Self-help: Try to get another erection another erection about 15-30 minutes after you have your first orgasm and have intercourse again. You will probably be able to last longer once the edge has been taken off your sexual excitement. Alternatively, you may find it helpful to masturbate shortly before you have intercourse to reduce sexual tension, which will help you to delay orgasm.

No

Q Are you just beginning a new relationship?

Yes
(Excitement and anxiety when you have intercourse with a new partner are common causes of premature ejaculation. As the relationship develops it is likely to become less of a problem.
Self-help: You and your partner should try to relax, perhaps by having one or two alcoholic drinks, before having intercourse. Using a sheath may help to dull the sensitivity of your penis and so delay ejaculation.)

No

Q Were your early sexual experiences hurried or marred by fear of discovery ?

Yes
(Hurried or furtive sexual experiences, carried out in an atmosphere of guilt or fear of being discovered by parents or passers-by, may have caused the problem.
Self-help: Discuss the difficulty with your partner so that you both can develop an understanding of the problem. You can also try the squeeze technique.

No

Q Are you worried about your ability to satisfy your partner ?

Yes
(Anxiety about sexual performance is fairly common cause of premature ejaculation.
Self-help: Discuss the problem with your partner. You may very well find that she does not feel that enjoyable sex depends on your delaying ejaculation indefinitely or having a long-lasting erection. she may enjoy other forms of stimulation such as oral sex. Once you understand what your that your partner enjoy and vice-versa, you will find it easier to have intercourse without feeling anxious and you will gradually learn to delay ejaculation as matter of course. Also read reducing sexual and try squeeze technique described right. If so that it interferes with your sexual enjoyment, you seek specialist advice.

No

Q Are you worried about your ability to satisfy your partner?

Yes
(Performance anxiety during intercourse may be making you so tense that you are unable to ejaculate. To reach orgasm, it is helpful to be relaxed and confident.
Self-help: Discuss your worries with your partner; you will probably find that you have no need to be concerned and that she is quite happy with your lovemaking technique.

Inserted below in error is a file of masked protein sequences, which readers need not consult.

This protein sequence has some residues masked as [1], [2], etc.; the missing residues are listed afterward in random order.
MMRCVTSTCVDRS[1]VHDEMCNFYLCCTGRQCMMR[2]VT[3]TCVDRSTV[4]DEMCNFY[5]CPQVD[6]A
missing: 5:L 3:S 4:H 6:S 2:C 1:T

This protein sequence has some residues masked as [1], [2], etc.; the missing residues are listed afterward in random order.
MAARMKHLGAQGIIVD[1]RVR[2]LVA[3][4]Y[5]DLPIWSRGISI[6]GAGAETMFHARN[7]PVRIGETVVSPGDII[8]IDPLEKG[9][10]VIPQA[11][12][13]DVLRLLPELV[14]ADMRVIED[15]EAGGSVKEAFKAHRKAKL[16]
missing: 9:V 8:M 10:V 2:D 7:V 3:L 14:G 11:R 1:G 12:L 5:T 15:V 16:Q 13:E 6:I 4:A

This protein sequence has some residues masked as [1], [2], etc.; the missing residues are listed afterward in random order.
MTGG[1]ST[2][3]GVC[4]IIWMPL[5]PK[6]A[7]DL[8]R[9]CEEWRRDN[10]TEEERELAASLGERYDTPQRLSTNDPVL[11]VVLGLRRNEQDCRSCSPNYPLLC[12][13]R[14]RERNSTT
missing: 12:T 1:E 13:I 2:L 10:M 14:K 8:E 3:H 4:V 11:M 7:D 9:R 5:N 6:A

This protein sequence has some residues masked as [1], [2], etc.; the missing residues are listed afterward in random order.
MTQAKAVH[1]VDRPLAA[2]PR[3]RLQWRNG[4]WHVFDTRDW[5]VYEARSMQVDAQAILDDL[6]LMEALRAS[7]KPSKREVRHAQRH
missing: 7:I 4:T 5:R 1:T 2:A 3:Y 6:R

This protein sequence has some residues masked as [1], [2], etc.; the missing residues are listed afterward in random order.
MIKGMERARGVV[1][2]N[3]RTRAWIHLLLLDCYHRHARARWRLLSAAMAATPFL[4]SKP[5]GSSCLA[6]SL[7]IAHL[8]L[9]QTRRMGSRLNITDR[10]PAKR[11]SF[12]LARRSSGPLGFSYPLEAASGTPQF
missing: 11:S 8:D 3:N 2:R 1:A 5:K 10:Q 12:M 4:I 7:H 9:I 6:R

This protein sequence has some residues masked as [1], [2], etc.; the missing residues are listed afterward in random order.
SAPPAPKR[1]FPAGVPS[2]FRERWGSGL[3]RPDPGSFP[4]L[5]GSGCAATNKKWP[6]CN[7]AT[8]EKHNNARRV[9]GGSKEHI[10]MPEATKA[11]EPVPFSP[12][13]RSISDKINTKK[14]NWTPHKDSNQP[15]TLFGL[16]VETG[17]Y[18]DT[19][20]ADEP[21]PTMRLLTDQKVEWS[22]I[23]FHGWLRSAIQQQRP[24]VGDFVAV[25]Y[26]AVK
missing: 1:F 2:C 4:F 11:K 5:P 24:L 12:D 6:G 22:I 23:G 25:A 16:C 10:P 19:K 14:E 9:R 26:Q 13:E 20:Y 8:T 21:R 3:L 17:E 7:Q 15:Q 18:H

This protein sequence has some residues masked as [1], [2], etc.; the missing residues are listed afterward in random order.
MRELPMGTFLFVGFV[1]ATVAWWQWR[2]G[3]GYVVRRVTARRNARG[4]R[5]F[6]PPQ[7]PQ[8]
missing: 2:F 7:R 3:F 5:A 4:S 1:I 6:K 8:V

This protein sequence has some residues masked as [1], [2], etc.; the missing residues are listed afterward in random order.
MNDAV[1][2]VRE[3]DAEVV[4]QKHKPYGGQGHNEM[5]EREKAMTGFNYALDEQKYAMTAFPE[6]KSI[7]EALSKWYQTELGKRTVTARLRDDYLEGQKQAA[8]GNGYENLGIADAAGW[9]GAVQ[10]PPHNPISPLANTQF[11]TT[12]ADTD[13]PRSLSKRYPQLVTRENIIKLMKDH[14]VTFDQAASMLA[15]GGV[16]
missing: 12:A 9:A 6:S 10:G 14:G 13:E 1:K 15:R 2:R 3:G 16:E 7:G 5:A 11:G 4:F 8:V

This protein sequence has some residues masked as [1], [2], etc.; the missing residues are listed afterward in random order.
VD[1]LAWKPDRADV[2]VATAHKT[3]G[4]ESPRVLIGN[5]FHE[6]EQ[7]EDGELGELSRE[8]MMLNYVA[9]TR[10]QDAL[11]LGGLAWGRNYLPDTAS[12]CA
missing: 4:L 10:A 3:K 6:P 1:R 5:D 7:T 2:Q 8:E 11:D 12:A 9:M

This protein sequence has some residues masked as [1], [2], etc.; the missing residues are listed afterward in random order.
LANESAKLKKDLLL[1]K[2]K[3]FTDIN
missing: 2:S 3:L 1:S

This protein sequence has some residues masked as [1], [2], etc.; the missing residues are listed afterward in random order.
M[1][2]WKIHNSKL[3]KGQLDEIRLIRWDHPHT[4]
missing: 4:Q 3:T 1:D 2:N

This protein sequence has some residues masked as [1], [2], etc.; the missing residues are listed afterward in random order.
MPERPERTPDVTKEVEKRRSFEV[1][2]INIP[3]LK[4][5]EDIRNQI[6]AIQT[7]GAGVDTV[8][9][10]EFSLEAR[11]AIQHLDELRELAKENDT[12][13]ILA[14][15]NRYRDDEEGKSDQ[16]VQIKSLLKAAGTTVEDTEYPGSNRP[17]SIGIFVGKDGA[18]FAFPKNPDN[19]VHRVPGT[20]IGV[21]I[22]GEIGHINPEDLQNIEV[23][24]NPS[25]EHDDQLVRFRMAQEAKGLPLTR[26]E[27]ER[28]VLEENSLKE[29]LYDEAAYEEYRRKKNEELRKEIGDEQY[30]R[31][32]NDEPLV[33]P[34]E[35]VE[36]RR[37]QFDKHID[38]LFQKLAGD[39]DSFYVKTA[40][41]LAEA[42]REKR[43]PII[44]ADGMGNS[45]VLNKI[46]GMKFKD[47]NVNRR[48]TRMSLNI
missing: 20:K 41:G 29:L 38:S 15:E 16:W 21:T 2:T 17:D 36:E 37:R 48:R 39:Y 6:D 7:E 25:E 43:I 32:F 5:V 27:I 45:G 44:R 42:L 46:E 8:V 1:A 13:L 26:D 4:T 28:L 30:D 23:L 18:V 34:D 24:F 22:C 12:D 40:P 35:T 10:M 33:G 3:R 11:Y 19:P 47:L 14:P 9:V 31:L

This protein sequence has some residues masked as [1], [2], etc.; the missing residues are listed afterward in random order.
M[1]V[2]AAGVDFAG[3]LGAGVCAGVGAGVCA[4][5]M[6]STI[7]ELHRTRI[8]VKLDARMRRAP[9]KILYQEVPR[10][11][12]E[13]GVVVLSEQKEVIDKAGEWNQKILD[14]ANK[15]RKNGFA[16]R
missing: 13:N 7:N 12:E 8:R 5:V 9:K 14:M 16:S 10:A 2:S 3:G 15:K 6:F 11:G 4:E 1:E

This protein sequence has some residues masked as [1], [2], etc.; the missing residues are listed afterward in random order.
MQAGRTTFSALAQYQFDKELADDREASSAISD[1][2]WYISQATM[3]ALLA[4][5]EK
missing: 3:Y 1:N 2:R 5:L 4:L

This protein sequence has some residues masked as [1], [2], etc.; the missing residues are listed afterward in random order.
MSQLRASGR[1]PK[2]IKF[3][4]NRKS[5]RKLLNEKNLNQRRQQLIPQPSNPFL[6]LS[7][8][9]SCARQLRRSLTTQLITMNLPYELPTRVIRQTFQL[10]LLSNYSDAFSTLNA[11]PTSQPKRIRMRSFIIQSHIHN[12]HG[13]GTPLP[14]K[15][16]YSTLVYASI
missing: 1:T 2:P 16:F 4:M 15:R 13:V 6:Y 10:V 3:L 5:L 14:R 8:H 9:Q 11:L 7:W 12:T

No

Q Are you over 50 ?

Yes
(An occasional inability to ejaculate is a natural occurrence as you get older)

No

Q Are you taking any medicines ?

Yes
(Certain drugs, particularly antidepressants and anti-anxiety drugs, may interfere with ejaculation process.)

No
Suggestion: (Anxiety about sex and a lack of sexual confidence may cause this problem.
Self-help: Discuss the problem with your partner so that she understands that it in no way implies a rejection of her. Follow the advice on reducing sexual anxiety and try self-help the problem, or if you feel that the relationship between you and your partner is in danger, consult your doctor, who may recommend that you receive some professional counseling. You may also discuss the problem with your doctor if you are unable to make a diagnosis from this chart.)

3. Low sex drive

Male sexual arousal is governed by both psychological factors and the male sex hormone testosterone. If a man has a very low level of testosterone, he is unlikely to have a great interest in sex and may find it difficult to become sexually aroused. However, Most cases of reduced sex drive have non-hormonal causes, including physical illness, stress, sexual difficulties, boredom and discontent with a current relationship. In rare cases low sex drive may be a symptom of a deficiency of the male sex Hormone testosterone. This Type of hormone deficiency always causes additional symptoms such as loss of body hair and unusually small testes. If your lack of interest in sex is accompanied by such additional symptoms, consult your doctor. For self-diagnosis, follow this chart:

Q Have you always had little interest in sex?

Yes